Dr. Mary Beth Altier
Clinical Associate Professor, New York University

Dr. B. Heidi Ellis
Director, Refugee Trauma and Resilience Center, Boston Children’s Hospital

Dr. Rebecca J. Wolfe
Lecturer, University of Chicago

Dr. Stevan M. Weine
Professor of Psychiatry, University of Illinois at Chicago

Mr. Chris Bosley, moderator
Senior Program Officer, Countering Violent Extremism, U.S. Institute of Peace

Latest Publications

Could Algeria’s Referendum Lead to Democratic Progress or Uphold Status Quo?

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Thursday, October 29, 2020

By: Thomas M. Hill

Algerians took to the streets in February 2019 to protest the re-election bid of longtime authoritarian president Abdelaziz Bouteflika. Those protests—which came to be known as the Hirak movement and resulted in Bouteflika’s resignation in April of that year—evolved quickly to calls for a fundamental overhaul of the country’s political system. Few real changes have been made since. This Sunday, Algeria will hold a referendum on constitutional amendments to ostensibly bolster the country’s democracy. But, the Hirak says the constitutional changes do not go far enough. USIP’S Tom Hill looks at why the constitutional amendments have stirred tension with the opposition, the movement’s struggles to coalesce behind specific demands, and the role of Algeria’s military and floundering economy in the transition.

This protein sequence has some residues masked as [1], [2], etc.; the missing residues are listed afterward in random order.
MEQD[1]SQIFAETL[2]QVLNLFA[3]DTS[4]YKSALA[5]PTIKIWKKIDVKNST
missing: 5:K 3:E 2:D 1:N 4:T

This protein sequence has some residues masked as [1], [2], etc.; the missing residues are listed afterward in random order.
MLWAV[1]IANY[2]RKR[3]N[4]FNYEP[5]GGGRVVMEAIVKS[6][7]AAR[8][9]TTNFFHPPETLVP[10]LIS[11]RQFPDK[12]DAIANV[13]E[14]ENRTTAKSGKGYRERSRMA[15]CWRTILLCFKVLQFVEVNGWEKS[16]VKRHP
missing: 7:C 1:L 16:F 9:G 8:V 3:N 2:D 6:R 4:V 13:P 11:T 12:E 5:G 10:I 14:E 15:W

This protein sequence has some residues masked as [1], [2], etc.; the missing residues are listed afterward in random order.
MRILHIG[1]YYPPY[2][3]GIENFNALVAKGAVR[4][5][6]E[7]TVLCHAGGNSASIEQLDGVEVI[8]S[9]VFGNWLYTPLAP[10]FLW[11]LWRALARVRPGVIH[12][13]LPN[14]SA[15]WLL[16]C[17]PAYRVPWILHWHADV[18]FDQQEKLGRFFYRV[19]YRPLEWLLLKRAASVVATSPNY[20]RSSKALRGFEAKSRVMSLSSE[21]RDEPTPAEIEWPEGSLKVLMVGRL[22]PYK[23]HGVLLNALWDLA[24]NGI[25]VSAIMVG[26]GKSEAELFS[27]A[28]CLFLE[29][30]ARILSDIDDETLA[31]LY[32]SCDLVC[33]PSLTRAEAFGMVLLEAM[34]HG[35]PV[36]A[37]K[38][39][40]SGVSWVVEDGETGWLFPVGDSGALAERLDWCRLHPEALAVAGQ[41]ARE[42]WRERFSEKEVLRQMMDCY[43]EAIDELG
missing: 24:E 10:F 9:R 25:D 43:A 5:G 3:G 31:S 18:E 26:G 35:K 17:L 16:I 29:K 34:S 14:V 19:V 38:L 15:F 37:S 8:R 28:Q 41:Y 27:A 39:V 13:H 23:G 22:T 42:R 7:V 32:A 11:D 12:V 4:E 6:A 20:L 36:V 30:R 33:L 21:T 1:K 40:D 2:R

Type: Analysis and Commentary

Democracy & Governance

Is China Getting Serious About Crime on the ‘Belt and Road’?

Is China Getting Serious About Crime on the ‘Belt and Road’?

Wednesday, October 28, 2020

By: Jason Tower; Jennifer Staats